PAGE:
The Short Form
Two members of the Wyrtzen family like to keep it short and direct—my wife, Mary, and my son, Joel. I go on and on trying to make a point, but Mary and Joel take an hour of discussion and boil it down to a sentence. When it comes to prayer, the wise man of Ecclesiastes sides with Mary and Joel, “Don’t be quick with your mouth or hasty in your heart to blurt out a word before God for He is in Heaven and you are on the earth; therefore, let your words be few.” - Ecclesiastes 5:2
Jesus agreed with this wise man when He gave His disciples the prayer He wanted them to recite. In Luke we have even a shorter version than was given in Matthew.
“And He said to them, ‘Whenever you all pray, say, ‘Father, may Your Name be treated as holy. May your Kingdom come. Our bread, our daily need, give to us each day. And forgive us our sins for we also forgive all who owe us. Don’t lead us into testing.’” Luke 11:2-4
My evangelical heritage stresses individual, extemporaneous prayer, but it’s important to not forget the power of connecting with God as a united group in worship. There’s power in obeying Jesus and reciting these words. In a simple, direct prayer Jesus reminds us of our intimacy with God. We can call Him, Abba. He then balances this closeness by reminding us that our Father is the Lord of Heaven and Earth; therefore, we treat Him with reverence, submission, and respect. Our future is filled with hope as we yearn for the time when He will return and set up His Kingdom. This grand conclusion to history doesn’t mean God doesn’t care about our little daily needs. And if we want His forgiveness, we must forgive those who we feel owe us. Finally, it’s okay for us to ask Him not to bring us into those intense times of testing and temptation.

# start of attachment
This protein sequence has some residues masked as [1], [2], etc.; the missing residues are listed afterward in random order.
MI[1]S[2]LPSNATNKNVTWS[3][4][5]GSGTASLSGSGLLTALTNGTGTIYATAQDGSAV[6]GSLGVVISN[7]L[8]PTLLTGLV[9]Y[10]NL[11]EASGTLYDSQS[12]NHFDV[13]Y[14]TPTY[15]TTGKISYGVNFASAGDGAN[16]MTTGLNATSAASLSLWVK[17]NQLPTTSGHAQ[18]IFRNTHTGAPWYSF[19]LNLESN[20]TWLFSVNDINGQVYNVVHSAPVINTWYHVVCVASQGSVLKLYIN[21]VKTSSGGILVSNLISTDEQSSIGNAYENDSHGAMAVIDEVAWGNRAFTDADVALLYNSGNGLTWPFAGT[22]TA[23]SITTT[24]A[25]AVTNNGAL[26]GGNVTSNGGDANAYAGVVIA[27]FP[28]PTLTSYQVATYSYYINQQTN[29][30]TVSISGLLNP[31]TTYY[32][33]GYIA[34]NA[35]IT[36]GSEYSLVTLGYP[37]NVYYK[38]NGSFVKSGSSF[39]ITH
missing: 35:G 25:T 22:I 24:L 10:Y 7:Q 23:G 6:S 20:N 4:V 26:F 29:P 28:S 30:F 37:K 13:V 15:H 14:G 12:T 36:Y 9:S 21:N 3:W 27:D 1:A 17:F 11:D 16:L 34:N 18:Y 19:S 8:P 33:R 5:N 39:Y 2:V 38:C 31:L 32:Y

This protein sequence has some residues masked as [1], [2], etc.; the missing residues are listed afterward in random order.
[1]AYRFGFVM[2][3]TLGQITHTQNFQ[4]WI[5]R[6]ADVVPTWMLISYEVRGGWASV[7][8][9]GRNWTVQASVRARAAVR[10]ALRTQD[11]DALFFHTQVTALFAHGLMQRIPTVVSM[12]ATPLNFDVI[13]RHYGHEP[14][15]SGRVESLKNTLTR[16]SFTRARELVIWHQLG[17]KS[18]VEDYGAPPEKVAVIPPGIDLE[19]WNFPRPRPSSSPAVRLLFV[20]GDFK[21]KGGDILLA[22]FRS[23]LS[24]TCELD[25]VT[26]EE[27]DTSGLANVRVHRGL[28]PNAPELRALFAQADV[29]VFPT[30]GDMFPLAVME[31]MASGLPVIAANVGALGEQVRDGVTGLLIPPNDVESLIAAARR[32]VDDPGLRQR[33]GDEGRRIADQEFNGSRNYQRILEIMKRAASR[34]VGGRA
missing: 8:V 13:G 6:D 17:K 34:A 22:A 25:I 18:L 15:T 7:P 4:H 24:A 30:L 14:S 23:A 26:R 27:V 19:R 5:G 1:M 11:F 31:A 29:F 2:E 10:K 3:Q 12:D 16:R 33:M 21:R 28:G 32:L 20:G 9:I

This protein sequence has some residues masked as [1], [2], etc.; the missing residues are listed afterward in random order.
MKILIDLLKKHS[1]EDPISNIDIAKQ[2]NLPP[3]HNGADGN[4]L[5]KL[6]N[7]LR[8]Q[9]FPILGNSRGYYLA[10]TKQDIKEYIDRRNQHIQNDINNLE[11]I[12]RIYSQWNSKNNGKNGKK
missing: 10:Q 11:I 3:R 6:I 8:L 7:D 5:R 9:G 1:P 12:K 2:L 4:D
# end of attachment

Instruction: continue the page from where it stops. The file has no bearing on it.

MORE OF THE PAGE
Tommy Hobson, one of my former deacons, always repeated part of this prayer when I asked him to close our meetings. It was the part about “forgive us our sins as we forgive those who sin against us.” I remember thinking, Tommy, why the plural? Why confess our sins as a group? But Tommy got it right. We’re in this together. We are one, and this means that as a group we can seriously sin against others, and when we do, we need to ask God to forgive us and for them to forgive us. So let’s pray together,
Father, may Your Name be treated as holy. May your Kingdom come. Our bread, our daily need, give us each day. And forgive us our sins for we also forgive all who owe us. Don’t lead us into testing.
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